As the end of 2022 draws near, healthcare work still needs more workers. With 4.3 million Registered Nurses in our country, there are still a lot of job openings needed to be filled out, especially if it includes other healthcare jobs. There are also a lot of issues that needs to be addressed such as:
1. Building an adequate supply of nurses
2. Creating safe, empowering, and healthy work environments
3. Public Policy that supports quality health care;
4. Laws and regulations that enable healthcare workers to practice at the full extent of their education and licensure.
Even before the pandemic hit in March 2020, there was already a shortage in healthcare workers specially in nurses that represents the largest group of healthcare professionals in the country due to Retirements outpacing new entrants in the field, increased demand for healthcare from aging and chronic disease population, and inadequate workforce support.
The WHO or World Health Organization said that health systems can only function with health workers. So, improving health service coverage and realizing the right to enjoyment of the highest attainable standard of health is dependent on their availability, accessibility, acceptability and quality. They also projected that by 2030, there will be a shortage of 15 million health workers mostly in low- and lower-middle income countries. The chronic under-investment in education and training of health workers in some countries and the mismatch between education and employment strategies in relation to health systems and population needs are contributing to the shortage.
The High-Level Commission on Health Employment Growth identified six pathways by which investments in health and social workforce can spur inclusive economic growth. The health workforce has a vital role in building the resilience of communities and health systems to respond to disasters caused by natural or artificial hazards, as well as related environmental, technological and biological hazards and risks.
Just this October 20, 2022, the US Surgeon General Dr. Vivek Murthy released a new framework for Mental Health & Well-Being in the workplace that outlines the foundational role of the workplace in promoting the health and well-being of workers and our communities. As reports of “quiet quitting” and the great resignation have shown, the COVID- 19 pandemic has changed the nature of work for many and the relationship that some workers have with their jobs.
Surgeon General Dr. Vivek Murthy said “A healthy workforce is the foundation for thriving organizations and healthier communities”. He added “As we recover from the worst of the pandemic, we have the opportunity and the power to make workplaces engines for mental health and well-being, and this surgeon general’s framework shows us how we can start. It will require organizations to rethink how they protect workers from harm, foster a sense of connection among workers, show workers that they matter, make space for their lives outside work, and support their growth. It will be worth it, because the benefits will accrue for workers and organizations alike”.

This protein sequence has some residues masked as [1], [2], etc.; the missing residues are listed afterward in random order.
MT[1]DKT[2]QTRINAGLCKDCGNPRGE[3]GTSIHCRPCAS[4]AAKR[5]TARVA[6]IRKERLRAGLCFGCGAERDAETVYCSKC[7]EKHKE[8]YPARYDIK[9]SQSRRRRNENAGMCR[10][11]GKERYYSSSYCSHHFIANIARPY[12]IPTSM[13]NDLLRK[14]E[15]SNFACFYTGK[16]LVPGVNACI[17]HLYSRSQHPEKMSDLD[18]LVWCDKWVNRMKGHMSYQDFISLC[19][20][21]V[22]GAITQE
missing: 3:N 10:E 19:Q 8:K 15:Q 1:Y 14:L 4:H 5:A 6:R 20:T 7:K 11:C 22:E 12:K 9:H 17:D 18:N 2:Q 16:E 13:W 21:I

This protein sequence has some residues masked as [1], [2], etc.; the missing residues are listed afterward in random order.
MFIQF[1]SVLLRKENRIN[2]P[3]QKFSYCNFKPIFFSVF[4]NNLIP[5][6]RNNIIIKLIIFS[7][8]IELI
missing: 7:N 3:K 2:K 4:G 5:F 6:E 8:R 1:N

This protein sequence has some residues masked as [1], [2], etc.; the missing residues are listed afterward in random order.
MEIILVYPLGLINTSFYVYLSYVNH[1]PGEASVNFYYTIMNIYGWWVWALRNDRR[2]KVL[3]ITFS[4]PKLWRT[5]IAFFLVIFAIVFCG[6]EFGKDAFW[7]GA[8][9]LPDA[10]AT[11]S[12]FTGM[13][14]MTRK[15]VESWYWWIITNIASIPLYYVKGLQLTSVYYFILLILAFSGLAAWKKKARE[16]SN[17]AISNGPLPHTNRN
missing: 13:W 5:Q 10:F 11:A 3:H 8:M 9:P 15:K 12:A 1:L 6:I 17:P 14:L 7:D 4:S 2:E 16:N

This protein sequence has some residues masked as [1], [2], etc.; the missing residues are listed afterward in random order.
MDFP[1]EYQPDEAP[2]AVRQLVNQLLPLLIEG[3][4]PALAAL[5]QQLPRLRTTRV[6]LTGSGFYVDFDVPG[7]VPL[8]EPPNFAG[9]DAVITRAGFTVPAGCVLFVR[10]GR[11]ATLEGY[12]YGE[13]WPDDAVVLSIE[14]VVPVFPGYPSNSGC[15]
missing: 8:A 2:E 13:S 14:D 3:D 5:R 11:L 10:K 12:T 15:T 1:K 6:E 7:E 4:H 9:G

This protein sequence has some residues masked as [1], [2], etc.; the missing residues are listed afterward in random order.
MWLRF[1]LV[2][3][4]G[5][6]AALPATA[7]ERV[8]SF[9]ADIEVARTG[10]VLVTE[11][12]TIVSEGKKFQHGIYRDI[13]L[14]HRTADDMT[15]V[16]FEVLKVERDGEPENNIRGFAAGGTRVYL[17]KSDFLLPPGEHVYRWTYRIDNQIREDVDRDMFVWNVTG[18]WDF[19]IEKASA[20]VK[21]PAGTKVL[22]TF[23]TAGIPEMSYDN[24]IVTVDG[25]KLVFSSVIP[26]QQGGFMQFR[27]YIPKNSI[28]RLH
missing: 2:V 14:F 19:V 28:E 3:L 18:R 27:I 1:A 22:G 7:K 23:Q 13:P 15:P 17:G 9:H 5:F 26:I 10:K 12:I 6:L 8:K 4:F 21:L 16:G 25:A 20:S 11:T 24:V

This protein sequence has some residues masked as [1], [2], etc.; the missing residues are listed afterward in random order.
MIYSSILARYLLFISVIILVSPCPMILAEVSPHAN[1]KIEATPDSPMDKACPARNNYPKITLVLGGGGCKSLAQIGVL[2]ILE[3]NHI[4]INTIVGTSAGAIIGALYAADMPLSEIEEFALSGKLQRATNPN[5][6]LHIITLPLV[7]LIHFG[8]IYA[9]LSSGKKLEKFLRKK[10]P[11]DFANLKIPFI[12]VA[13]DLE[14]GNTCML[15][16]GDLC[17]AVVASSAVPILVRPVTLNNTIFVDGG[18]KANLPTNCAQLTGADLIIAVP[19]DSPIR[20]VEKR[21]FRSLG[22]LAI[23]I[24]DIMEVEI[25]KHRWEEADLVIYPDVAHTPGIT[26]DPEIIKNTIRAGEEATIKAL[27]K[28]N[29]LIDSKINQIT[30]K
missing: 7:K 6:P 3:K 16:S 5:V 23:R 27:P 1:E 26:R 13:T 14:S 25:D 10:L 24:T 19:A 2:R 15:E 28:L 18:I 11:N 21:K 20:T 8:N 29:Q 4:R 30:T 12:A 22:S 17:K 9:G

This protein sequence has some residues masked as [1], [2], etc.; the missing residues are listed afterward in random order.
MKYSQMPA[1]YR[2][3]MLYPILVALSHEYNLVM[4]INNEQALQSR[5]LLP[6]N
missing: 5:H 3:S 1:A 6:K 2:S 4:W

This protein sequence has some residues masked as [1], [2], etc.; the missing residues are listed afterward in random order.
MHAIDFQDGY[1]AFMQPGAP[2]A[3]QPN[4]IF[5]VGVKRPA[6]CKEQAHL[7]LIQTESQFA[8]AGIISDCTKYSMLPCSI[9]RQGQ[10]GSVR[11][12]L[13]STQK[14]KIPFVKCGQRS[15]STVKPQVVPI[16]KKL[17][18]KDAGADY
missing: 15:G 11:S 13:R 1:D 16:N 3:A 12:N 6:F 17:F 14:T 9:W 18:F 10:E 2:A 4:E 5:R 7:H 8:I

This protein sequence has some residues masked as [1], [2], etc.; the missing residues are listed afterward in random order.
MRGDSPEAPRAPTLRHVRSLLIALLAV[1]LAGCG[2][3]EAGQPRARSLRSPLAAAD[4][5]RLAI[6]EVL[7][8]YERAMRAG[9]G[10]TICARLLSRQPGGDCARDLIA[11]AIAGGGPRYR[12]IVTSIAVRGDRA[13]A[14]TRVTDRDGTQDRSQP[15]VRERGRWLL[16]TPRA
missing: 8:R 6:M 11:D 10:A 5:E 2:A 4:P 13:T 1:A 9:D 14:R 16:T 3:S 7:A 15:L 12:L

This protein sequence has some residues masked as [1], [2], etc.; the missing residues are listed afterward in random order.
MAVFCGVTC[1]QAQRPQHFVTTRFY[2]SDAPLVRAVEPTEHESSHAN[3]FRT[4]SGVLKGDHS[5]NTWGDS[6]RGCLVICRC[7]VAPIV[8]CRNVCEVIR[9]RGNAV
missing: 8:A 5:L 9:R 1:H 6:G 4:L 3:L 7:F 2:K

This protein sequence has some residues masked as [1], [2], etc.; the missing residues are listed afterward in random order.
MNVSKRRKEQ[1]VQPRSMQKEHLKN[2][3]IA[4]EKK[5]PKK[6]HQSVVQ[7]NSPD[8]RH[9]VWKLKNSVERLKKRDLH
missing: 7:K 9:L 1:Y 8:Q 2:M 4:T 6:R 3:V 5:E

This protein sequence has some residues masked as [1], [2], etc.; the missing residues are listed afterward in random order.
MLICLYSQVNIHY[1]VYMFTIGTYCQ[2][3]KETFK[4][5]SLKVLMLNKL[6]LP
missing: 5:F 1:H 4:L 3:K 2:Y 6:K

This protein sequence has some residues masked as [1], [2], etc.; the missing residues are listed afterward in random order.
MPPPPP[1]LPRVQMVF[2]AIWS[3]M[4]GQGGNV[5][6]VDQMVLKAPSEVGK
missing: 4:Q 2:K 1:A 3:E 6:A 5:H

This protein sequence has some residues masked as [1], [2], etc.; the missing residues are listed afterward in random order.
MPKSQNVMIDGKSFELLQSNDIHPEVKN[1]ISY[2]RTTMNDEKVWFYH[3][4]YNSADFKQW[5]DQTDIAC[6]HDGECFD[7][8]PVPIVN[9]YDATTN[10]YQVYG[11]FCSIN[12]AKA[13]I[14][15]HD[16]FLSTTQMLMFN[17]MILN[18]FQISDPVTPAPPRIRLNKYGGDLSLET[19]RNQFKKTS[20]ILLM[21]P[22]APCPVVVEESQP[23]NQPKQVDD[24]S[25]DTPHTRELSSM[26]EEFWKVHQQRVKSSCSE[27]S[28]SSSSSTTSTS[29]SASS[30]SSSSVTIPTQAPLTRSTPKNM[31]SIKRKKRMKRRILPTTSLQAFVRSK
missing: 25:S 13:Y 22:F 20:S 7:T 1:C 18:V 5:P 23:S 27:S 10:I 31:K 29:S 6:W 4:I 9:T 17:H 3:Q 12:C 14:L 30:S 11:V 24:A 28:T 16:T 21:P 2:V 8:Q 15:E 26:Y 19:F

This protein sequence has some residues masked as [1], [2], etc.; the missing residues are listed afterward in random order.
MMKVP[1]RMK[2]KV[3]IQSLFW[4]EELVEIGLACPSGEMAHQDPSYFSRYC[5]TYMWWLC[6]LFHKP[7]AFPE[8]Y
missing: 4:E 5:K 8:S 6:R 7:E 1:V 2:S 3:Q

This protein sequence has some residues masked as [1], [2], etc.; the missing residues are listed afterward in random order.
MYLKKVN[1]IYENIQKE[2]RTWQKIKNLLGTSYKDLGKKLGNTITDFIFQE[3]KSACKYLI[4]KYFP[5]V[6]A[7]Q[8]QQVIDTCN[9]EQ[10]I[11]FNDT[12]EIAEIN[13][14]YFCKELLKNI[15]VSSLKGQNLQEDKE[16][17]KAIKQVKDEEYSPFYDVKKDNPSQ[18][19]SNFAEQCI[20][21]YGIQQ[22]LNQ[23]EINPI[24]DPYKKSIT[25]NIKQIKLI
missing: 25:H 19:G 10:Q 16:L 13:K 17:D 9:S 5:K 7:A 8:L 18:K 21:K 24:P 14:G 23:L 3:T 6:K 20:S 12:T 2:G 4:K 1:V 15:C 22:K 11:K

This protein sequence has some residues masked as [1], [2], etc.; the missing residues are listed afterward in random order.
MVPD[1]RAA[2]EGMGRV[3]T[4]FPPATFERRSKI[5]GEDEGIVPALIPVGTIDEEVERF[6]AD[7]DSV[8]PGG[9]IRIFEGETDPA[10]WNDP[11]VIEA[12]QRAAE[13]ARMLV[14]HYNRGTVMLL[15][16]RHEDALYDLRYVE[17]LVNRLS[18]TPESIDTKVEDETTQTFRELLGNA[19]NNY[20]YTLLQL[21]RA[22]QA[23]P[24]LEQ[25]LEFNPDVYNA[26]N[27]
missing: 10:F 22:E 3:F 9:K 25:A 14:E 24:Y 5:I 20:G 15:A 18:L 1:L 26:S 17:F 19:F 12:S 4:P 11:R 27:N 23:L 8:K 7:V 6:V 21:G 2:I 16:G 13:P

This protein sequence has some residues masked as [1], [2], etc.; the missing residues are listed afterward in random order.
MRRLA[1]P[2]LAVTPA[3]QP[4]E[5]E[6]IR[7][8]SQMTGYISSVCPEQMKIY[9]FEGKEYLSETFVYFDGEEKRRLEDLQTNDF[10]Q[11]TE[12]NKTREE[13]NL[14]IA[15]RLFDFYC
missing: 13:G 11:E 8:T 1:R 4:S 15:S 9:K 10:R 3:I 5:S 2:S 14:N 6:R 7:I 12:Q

In the Surgeon General’s Framework for Mental Health and Well-Being in the Workplace, Dr. Murthy outlines Five Essentials for Workplace Mental Health and Well-Being to help organizations develop, institutionalize, and update policies, processes, and practices that best support the mental health and well-being of all workers.
1. Protection from Harm: creating the conditions of physical and psychological safety is a critical foundation for ensuring mental health and well-being in the workplace. In order to promote practices that better assure protection from harm, workplaces can:
· Prioritize workplace physical and psychological safety
· Enable adequate rest
· Normalize and support focusing on mental health
· Operationalize Diversity, Equity, Inclusion, and Accessibility (DEIA) norms, policies, and programs
2. Connection and Community: Fostering positive social interaction and relationships in the workplace supports worker well-being. In order to promote practices that better assure connection and community, workplace can:
a. create cultures of inclusion and belonging
b. cultivate trusted relationships
c. foster collaboration and teamwork.
3. Work-Life Harmony; professional and personal roles can create work and non-work conflicts. In order to promote practices that better assure work-life harmony, workplace can;
a. Provide more autonomy over how work is done
b. Make schedules as flexible and predictable as possible
c. Increase access to paid leaves
d. Respect boundaries between work and non-work time
4. Mattering at Work: People want to know that they matter to those around them and that their work matters. Knowing you matter has been shown to lower stress, while feeling like you do not can increase the risk of depression. In order to better assure a culture of mattering at work, workplace can:
a. Provide a living wage
b. Engage workers in workplace decisions
c. Build a culture of gratitude and recognition
d. Connect individual work organizational mission
5. Opportunities for Growth: When organizations create more opportunities for workers to accomplish goals based on their skills and growth. Workers become more optimistic about their abilities and more enthusiastic about contributing to the organization. In order to promote practices that better assure opportunities for growth, workplace can:
a. Offer quality training, education, and mentoring
b. Foster clear, equitable pathways for career advancement
c. Ensure relevant, reciprocal feedback
These are just guidelines that the Surgeon General made in order for our health workers to have better well-being while enjoying their work.